This Company Likes Some Of Trump's Tariffs On China, But Not Others

This Company Likes Some Of Trump's Tariffs On China, But Not Others

This Company Likes Some Of Trump's Tariffs On China, But Not Others

US President Donald Trump's administration has threatened 25 percent tariffs on the Chinese imports, including seafood, furniture, lighting products, tires, chemicals and plastics.

A part of Apple's letter, which was first reported on by Bloomberg, reads, "It is hard to see how tariffs that hurt US companies and USA consumers will advance the Government's objectives with respect to China's technology policies".

While Apple did not offer an estimate of how much Trump's China tariffs would increase costs of production, the company argued that the tariffs will only hurt American consumers and companies, without curbing China's technology policies.

Those potential tariffs would come on top of tariffs Trump has said he's poised to slap on $200 billion worth of goods from China - everything from handbags to bicycle tires. He added that he's ready to place yet another round of tariffs on $267 billion in Chinese goods after that - bringing the total imports from China subject to tariffs to more than $500 billion. "That totally changes the equation".

In the absence of its strategy to minimize its economy's intake of us goods and services, the near-zero growth rate of China's imports of usa goods in July 2018 would be consistent with recessionary conditions being present in that country, which was certainly suggested in early 2018 prior to the implementation of any new tariffs being imposed by either nation on the other's goods.

That could help reignite USA demands that Beijing narrow its trade gap, which has temporarily been overshadowed by their clash over complaints China steals or pressures foreign companies to hand over technology.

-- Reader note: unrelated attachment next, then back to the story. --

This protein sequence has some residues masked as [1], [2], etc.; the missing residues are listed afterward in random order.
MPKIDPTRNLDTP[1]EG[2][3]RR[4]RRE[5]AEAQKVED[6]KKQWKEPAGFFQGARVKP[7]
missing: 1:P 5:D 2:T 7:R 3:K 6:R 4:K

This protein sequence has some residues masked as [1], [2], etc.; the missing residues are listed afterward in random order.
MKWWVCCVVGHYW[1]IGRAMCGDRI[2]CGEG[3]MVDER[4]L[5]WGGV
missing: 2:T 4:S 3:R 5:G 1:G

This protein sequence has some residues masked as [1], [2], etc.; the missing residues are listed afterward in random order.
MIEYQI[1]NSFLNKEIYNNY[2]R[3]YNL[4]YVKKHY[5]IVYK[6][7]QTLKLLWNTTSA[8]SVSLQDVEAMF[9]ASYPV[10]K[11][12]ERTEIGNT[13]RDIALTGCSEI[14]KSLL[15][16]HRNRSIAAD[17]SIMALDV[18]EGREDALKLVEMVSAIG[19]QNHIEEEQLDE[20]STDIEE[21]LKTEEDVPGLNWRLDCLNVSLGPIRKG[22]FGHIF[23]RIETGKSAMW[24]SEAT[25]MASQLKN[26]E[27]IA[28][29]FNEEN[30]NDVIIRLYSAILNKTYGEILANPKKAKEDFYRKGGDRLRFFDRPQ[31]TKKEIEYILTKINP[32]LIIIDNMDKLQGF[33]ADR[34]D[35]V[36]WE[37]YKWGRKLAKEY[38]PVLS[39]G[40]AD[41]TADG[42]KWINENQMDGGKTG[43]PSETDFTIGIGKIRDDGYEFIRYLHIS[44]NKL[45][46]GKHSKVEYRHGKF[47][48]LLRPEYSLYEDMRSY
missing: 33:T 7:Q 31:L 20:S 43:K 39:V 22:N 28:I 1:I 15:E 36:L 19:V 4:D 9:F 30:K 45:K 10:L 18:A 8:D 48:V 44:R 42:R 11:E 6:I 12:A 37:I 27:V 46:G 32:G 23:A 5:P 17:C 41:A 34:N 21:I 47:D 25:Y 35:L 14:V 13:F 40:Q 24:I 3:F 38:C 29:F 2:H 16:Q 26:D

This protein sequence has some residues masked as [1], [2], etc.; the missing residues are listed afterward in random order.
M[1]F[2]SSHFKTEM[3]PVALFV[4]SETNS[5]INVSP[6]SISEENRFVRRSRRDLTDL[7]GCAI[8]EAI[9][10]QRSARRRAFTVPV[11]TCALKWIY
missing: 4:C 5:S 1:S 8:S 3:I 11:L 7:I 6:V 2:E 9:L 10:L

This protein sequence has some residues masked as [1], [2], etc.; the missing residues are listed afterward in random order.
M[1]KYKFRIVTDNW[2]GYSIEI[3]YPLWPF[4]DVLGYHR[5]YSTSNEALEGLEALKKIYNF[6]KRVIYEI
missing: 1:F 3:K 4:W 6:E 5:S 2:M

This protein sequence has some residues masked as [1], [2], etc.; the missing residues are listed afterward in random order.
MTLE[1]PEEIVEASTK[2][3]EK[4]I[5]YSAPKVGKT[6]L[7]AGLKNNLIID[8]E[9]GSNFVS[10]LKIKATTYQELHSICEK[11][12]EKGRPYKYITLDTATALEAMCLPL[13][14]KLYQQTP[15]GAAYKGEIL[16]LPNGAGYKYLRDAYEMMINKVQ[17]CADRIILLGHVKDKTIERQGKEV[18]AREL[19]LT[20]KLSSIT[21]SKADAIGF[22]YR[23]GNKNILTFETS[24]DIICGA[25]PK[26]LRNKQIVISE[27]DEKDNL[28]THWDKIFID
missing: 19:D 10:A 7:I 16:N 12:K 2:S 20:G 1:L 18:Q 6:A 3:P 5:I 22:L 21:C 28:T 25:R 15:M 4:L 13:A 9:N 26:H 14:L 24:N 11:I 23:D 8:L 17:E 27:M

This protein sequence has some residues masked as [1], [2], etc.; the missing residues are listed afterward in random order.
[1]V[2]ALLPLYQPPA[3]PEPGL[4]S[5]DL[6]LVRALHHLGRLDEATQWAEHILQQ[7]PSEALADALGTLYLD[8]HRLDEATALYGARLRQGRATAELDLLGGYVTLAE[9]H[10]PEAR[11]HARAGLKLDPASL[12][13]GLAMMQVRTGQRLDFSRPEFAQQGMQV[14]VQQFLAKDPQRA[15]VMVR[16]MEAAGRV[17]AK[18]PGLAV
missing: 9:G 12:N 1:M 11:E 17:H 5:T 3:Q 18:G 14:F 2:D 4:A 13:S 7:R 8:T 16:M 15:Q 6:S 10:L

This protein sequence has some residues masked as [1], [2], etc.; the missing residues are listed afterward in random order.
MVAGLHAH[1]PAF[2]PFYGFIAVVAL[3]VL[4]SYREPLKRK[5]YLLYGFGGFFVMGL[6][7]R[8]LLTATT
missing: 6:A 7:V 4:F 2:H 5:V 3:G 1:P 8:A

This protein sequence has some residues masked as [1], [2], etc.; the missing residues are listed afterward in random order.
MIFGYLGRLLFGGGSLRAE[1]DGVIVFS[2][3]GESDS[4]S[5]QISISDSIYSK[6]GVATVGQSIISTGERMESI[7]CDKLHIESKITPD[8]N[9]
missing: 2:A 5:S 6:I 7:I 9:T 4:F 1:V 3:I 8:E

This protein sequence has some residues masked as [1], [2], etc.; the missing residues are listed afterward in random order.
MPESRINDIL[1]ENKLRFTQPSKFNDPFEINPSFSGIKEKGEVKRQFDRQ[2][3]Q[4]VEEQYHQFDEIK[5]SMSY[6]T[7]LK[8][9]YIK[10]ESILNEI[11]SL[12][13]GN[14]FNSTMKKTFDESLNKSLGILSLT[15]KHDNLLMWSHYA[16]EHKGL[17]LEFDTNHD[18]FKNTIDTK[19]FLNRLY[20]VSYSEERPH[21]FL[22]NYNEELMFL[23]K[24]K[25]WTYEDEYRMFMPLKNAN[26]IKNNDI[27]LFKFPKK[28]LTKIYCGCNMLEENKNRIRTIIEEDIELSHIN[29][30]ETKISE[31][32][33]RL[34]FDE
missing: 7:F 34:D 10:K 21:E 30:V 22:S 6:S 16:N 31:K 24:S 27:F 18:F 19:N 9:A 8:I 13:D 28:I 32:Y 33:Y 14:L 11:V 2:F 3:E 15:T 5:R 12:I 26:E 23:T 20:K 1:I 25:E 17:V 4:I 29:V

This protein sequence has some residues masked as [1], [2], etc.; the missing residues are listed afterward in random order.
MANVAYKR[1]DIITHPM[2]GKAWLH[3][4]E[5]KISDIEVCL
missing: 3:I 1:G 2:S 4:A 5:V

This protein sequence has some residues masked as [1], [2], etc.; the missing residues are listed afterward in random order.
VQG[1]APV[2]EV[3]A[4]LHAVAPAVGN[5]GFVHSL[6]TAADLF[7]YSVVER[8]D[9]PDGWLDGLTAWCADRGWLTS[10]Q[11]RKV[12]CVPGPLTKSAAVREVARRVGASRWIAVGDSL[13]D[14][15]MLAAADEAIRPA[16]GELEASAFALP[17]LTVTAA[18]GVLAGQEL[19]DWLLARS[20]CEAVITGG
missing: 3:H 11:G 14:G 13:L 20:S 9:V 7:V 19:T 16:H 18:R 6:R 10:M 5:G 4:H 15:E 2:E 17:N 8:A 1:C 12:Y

Global businesses were on the edge of their seats Friday morning, as the comment period closed Thursday on duties on $200 billion worth of imports to the US from China.

Apple spells out in clear terms which of its products would be most affected by the tariffs: The Mac Mini, Apple Pencil, HomePod, and many of its chargers and adapters would all become more expensive to produce.

Such a perspective echoes sentiments Trump offered as his administration levied duties on $50 billion in imports from China this summer.

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They say a duty of between 10-25% "would cause broad, disproportionate economic harm to U.S. interests".

Apple also said that computer parts for its US operations would be hit by the tariffs.

Shares of Apple closed down 0.8 percent in regular Nasdaq trade on Friday, and slipped another 1 percent in extended trading.

China has retaliated on both occasions with tariffs on the equivalent value of United States goods. The company has not announced plans to move manufacturing from China to the U.S.

While China's response to USA demands has been unsatisfactory, Trump is still speaking to Chinese President Xi Jinping, and would be open to meeting in person, said Kudlow, director of the White House's National Economic Council.

"Semiconductors are America's fourth-largest export, and our industry has a global trade surplus of over $6 billion and a surplus with China of close to $2 billion in 2017", Intel's letter said.

The suggestion that Apple could easily move all of its manufacturing to the US doesn't quite match up with the realities of the consumer electronics industry, which depends on China's significantly lower wages as well as the country's massive manufacturing infrastructure. Doing so would escalate a confrontation between the world's two biggest economies and likely squeeze USA companies that import everything from handbags to bicycle tires.

He previously had threatened to hit 100 percent of imports from China if the country failed to address United States concerns over theft of USA technology and barriers to American goods and investments.

Some business groups greeted the president's latest tariff threats with dismay.

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